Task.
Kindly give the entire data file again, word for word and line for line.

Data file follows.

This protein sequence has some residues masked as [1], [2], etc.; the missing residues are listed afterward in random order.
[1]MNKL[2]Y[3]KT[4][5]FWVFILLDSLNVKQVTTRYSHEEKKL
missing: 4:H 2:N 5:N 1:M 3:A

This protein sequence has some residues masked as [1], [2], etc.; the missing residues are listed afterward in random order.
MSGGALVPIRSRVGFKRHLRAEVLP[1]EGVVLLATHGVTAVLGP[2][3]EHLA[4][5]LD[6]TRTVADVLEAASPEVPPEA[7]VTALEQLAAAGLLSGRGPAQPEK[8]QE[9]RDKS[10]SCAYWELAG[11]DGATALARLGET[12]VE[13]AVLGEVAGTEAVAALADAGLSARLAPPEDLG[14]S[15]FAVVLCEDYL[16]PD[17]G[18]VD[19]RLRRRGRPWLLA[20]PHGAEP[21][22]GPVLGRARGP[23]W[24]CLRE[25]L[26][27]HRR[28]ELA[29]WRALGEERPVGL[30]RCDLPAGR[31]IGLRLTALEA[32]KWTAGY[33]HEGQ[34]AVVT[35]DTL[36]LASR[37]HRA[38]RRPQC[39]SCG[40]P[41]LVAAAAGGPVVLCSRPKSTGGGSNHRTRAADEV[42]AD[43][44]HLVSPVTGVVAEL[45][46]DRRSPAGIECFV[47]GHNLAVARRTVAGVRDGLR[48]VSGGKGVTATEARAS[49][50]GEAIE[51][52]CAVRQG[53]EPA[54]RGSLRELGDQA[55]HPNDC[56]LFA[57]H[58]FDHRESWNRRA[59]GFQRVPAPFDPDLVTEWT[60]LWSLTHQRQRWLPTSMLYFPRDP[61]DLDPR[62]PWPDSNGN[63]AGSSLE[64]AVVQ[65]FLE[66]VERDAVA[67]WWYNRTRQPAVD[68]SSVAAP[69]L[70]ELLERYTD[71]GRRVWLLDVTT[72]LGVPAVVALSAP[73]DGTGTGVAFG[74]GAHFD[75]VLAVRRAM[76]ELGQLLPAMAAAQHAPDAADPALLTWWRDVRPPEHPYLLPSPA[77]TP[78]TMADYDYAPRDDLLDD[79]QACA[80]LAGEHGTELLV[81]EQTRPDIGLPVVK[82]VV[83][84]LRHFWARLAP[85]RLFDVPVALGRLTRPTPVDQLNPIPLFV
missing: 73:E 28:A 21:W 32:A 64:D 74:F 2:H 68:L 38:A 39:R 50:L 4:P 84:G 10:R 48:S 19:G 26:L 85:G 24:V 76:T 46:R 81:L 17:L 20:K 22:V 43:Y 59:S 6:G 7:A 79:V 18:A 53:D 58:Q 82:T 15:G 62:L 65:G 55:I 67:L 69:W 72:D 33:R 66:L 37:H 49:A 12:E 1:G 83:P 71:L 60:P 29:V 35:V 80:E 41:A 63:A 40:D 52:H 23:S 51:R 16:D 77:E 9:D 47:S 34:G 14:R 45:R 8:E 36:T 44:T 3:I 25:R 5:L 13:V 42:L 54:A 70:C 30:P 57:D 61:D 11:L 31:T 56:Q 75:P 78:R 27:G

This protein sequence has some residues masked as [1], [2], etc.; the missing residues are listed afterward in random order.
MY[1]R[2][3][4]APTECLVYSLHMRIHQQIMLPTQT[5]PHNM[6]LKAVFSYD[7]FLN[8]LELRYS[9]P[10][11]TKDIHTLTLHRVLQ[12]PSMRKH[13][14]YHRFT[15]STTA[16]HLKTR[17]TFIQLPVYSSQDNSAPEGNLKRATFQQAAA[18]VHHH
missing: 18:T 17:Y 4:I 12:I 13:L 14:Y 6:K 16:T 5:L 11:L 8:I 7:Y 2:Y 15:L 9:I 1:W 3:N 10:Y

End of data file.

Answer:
This protein sequence has some residues masked as [1], [2], etc.; the missing residues are listed afterward in random order.
[1]MNKL[2]Y[3]KT[4][5]FWVFILLDSLNVKQVTTRYSHEEKKL
missing: 4:H 2:N 5:N 1:M 3:A

This protein sequence has some residues masked as [1], [2], etc.; the missing residues are listed afterward in random order.
MSGGALVPIRSRVGFKRHLRAEVLP[1]EGVVLLATHGVTAVLGP[2][3]EHLA[4][5]LD[6]TRTVADVLEAASPEVPPEA[7]VTALEQLAAAGLLSGRGPAQPEK[8]QE[9]RDKS[10]SCAYWELAG[11]DGATALARLGET[12]VE[13]AVLGEVAGTEAVAALADAGLSARLAPPEDLG[14]S[15]FAVVLCEDYL[16]PD[17]G[18]VD[19]RLRRRGRPWLLA[20]PHGAEP[21][22]GPVLGRARGP[23]W[24]CLRE[25]L[26][27]HRR[28]ELA[29]WRALGEERPVGL[30]RCDLPAGR[31]IGLRLTALEA[32]KWTAGY[33]HEGQ[34]AVVT[35]DTL[36]LASR[37]HRA[38]RRPQC[39]SCG[40]P[41]LVAAAAGGPVVLCSRPKSTGGGSNHRTRAADEV[42]AD[43][44]HLVSPVTGVVAEL[45][46]DRRSPAGIECFV[47]GHNLAVARRTVAGVRDGLR[48]VSGGKGVTATEARAS[49][50]GEAIE[51][52]CAVRQG[53]EPA[54]RGSLRELGDQA[55]HPNDC[56]LFA[57]H[58]FDHRESWNRRA[59]GFQRVPAPFDPDLVTEWT[60]LWSLTHQRQRWLPTSMLYFPRDP[61]DLDPR[62]PWPDSNGN[63]AGSSLE[64]AVVQ[65]FLE[66]VERDAVA[67]WWYNRTRQPAVD[68]SSVAAP[69]L[70]ELLERYTD[71]GRRVWLLDVTT[72]LGVPAVVALSAP[73]DGTGTGVAFG[74]GAHFD[75]VLAVRRAM[76]ELGQLLPAMAAAQHAPDAADPALLTWWRDVRPPEHPYLLPSPA[77]TP[78]TMADYDYAPRDDLLDD[79]QACA[80]LAGEHGTELLV[81]EQTRPDIGLPVVK[82]VV[83][84]LRHFWARLAP[85]RLFDVPVALGRLTRPTPVDQLNPIPLFV
missing: 73:E 28:A 21:W 32:A 64:D 74:F 2:H 68:L 38:A 39:R 50:L 4:P 84:G 10:R 48:S 19:G 26:L 85:G 24:V 76:T 46:R 81:L 17:L 20:K 22:V 43:Y 59:S 6:G 7:A 79:V 18:A 53:D 58:Q 82:T 15:G 62:L 65:G 55:I 67:L 69:W 72:D 33:R 66:L 37:H 49:A 12:E 1:G 83:P 71:L 60:P 29:V 35:V 80:E 41:A 63:A 40:D 52:H 23:S 51:R 16:D 77:E 9:D 47:S 34:G 14:R 45:R 8:E 36:T 44:T 3:I 25:R 5:L 13:V 42:L 54:A 70:C 30:P 57:D 61:D 11:L 31:T 56:Q 75:P 78:R 27:G

This protein sequence has some residues masked as [1], [2], etc.; the missing residues are listed afterward in random order.
MY[1]R[2][3][4]APTECLVYSLHMRIHQQIMLPTQT[5]PHNM[6]LKAVFSYD[7]FLN[8]LELRYS[9]P[10][11]TKDIHTLTLHRVLQ[12]PSMRKH[13][14]YHRFT[15]STTA[16]HLKTR[17]TFIQLPVYSSQDNSAPEGNLKRATFQQAAA[18]VHHH
missing: 18:T 17:Y 4:I 12:I 13:L 14:Y 6:K 16:T 5:L 11:L 8:I 7:Y 2:Y 15:L 9:I 1:W 3:N 10:Y